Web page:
How does the average American household use their paychecks

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By: NathanielCopeland
on 26th Oct,2012

Essentially, this is nothing more than unnecessarily assuming more debt instead of lessening the current load.
How does the average American household use their paychecks


Micromanaging your finances efficiently is less about playing it smart and more about making a habit out of apportioning your income to meet your expenses. Most people get tangled up in the debt trap when instead of making an extra payment on the home loan they decide to splurge a little by using the money to make the down payment on a new car. Essentially, this is nothing more than unnecessarily assuming more debt instead of lessening the current load.

How each taxpaying citizen of the country is of course their own business but given the creeping rise in the rate of unemployment, inflation and the national debt load, you can either choose to ignore it or you can decide to sit down, review how you are spending your money and maybe sharpen some edges and chip away the rough ones.

Here is how the expenses of the average American is distributed:

Healthcare

It is a pretty well known fact that Americans pay more for healthcare per capita as compared to a vast number of other nations. Without any kind of personalMedicaregroup medical coverage to cover the cost of a minor surgery, you might have to shell out something between $3,500 and $48,151. Most people do not have that kind of money saved up for such emergencies. Some people do not even earn that much in a year. The average cost of prescription drugs comes to somewhere around $71.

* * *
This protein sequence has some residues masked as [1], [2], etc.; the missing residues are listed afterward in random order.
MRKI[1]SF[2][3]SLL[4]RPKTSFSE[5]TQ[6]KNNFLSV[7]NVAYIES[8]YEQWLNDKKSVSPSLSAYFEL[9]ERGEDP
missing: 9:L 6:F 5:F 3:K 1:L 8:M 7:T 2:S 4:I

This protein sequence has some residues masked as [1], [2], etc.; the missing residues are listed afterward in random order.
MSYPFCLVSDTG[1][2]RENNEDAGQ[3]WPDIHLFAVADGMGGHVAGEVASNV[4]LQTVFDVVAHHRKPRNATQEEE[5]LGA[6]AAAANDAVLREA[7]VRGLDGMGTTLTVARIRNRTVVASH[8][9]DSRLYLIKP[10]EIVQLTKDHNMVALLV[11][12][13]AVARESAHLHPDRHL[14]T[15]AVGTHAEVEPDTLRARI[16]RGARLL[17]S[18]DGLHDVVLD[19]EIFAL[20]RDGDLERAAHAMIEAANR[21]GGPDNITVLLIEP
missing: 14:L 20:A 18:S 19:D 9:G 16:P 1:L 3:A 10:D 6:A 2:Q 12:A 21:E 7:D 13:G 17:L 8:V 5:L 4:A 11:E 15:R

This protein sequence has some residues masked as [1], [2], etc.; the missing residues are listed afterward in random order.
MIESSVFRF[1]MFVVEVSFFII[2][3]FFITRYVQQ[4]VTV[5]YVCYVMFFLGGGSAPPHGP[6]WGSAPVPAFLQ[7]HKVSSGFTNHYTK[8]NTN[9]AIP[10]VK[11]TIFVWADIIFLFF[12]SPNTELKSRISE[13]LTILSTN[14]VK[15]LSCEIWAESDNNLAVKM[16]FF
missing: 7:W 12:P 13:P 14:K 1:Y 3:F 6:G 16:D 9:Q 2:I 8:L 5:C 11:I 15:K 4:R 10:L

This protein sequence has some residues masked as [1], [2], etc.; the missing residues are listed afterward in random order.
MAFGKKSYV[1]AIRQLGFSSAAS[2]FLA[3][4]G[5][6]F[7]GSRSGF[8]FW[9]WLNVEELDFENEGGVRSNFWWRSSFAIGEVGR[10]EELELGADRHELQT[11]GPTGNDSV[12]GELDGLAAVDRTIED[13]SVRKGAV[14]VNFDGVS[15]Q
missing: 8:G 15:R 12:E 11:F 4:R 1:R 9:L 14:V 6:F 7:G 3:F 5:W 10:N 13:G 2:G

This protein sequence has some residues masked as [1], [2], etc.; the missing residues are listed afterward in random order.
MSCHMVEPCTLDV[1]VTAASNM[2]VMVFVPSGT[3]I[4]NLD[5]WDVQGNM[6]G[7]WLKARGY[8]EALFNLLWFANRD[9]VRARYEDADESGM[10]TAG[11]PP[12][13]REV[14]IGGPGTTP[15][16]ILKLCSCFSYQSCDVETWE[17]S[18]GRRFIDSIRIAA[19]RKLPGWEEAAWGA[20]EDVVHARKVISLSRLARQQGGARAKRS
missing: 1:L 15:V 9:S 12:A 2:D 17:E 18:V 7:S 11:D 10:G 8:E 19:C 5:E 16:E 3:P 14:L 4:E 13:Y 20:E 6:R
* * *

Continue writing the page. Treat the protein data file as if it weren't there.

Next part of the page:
Medical coverage and health insurance is an expensive affair and this year, the estimated average cost has been projected to be somewhere around the $20,000 mark. This would directly mean that now would be the perfect time to divert some of your funds and concentrate more towards paying for and increasing healthcare coverage for you and your family.

 Housing

This next item of expenditure is something which everybody is more or less familiar with. Mortgages and the monthly payments almost become a part of their lives, the ones who pay it, day in and day out. Buying a home is no cheap affair and the average house costs just a little less than $190,000. Paying with cash is an outright impractical idea and honestly speaking, if you are one of “the 47 percent”, the only way you can ever afford a new home is by getting a mortgage.

The average American family living in a capital city like New York pays around $4500 for renting a double bedroom luxury apartment. On the other side of the border, a Canadian family with the same means pay less than half (about $2200) for the same type of apartment in Vancouver. So you can easily conclude that a large part of household earnings in America either go towards paying rent or mortgage.

Food and clothing

This is one sector where America benefits from playing on the economics of scale. Mass produced goods in the form of clothes and retail chains in a free market economy not only creates near perfect competition but in the process, reduces the average cost to consumers. Surplus production can also be imported thereby adding to the national GDP as well.

Food in the United States is much cheaper as compared to a large number of countries and other parts of the world. Technological improvements paired with Federal subsidies have led to the availability of large quantities of inexpensive food material. Packaged and fast food, which is actually the more expensive option elsewhere in the world, is a cheaper option than cooking at home.

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